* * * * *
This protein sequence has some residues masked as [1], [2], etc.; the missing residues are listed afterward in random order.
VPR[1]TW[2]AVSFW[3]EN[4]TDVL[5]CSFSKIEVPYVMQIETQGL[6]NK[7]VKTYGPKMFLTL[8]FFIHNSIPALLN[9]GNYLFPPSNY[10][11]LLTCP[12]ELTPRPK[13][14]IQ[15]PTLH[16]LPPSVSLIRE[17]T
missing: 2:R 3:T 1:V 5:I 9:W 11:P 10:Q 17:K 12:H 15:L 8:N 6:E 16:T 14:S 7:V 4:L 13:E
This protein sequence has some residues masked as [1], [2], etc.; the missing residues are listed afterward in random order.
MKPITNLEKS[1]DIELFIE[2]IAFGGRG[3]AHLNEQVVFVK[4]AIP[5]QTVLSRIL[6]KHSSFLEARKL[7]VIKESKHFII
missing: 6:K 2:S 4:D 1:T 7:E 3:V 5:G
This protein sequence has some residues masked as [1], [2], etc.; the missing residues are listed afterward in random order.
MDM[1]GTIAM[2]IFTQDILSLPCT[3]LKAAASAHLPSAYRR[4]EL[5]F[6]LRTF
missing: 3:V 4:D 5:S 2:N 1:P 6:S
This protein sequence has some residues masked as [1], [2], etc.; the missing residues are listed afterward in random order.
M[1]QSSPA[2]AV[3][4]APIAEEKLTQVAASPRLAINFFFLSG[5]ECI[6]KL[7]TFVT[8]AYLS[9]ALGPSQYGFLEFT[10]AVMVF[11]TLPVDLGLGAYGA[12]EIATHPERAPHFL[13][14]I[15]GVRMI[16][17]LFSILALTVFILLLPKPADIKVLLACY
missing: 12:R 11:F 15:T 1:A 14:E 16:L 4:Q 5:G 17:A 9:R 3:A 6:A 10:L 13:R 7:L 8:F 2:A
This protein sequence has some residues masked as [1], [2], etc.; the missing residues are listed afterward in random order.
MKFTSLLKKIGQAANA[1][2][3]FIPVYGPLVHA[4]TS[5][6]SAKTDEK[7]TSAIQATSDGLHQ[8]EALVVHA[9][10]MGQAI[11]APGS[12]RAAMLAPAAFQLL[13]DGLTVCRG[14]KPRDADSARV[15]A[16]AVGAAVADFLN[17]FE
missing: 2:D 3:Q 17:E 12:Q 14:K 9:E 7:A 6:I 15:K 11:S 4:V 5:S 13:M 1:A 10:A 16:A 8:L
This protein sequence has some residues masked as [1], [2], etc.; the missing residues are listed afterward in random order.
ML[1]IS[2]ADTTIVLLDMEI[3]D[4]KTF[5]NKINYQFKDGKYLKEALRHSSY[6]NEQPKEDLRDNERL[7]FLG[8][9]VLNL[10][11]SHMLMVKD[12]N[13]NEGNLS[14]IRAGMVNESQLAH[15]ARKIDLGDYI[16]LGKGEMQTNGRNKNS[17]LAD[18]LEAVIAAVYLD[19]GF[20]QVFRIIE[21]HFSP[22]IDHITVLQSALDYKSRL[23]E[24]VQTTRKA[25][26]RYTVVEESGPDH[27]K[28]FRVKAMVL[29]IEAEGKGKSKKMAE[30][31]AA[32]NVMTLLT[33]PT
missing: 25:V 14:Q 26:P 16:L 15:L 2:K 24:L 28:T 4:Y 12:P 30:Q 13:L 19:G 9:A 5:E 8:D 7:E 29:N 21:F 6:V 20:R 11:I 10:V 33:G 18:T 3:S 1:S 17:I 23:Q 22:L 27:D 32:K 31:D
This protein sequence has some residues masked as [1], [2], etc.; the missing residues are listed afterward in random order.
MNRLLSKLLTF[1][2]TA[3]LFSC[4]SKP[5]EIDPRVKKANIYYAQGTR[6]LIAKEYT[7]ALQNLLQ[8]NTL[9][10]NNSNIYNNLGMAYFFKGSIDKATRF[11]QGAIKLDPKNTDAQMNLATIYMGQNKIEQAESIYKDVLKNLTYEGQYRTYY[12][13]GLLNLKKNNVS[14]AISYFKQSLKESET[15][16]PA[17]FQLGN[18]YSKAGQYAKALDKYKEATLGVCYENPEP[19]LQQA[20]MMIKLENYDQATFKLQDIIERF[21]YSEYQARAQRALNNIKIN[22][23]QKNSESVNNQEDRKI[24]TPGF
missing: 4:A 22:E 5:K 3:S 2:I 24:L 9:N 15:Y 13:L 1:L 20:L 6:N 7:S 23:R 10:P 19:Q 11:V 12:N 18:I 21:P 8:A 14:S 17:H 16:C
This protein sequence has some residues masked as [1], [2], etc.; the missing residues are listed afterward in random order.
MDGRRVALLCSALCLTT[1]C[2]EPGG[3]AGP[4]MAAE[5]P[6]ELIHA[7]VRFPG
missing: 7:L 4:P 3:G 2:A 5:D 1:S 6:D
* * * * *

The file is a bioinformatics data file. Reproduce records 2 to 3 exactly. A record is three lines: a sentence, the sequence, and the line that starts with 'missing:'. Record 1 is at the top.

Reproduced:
This protein sequence has some residues masked as [1], [2], etc.; the missing residues are listed afterward in random order.
MKPITNLEKS[1]DIELFIE[2]IAFGGRG[3]AHLNEQVVFVK[4]AIP[5]QTVLSRIL[6]KHSSFLEARKL[7]VIKESKHFII
missing: 6:K 2:S 4:D 1:T 7:E 3:V 5:G
This protein sequence has some residues masked as [1], [2], etc.; the missing residues are listed afterward in random order.
MDM[1]GTIAM[2]IFTQDILSLPCT[3]LKAAASAHLPSAYRR[4]EL[5]F[6]LRTF
missing: 3:V 4:D 5:S 2:N 1:P 6:S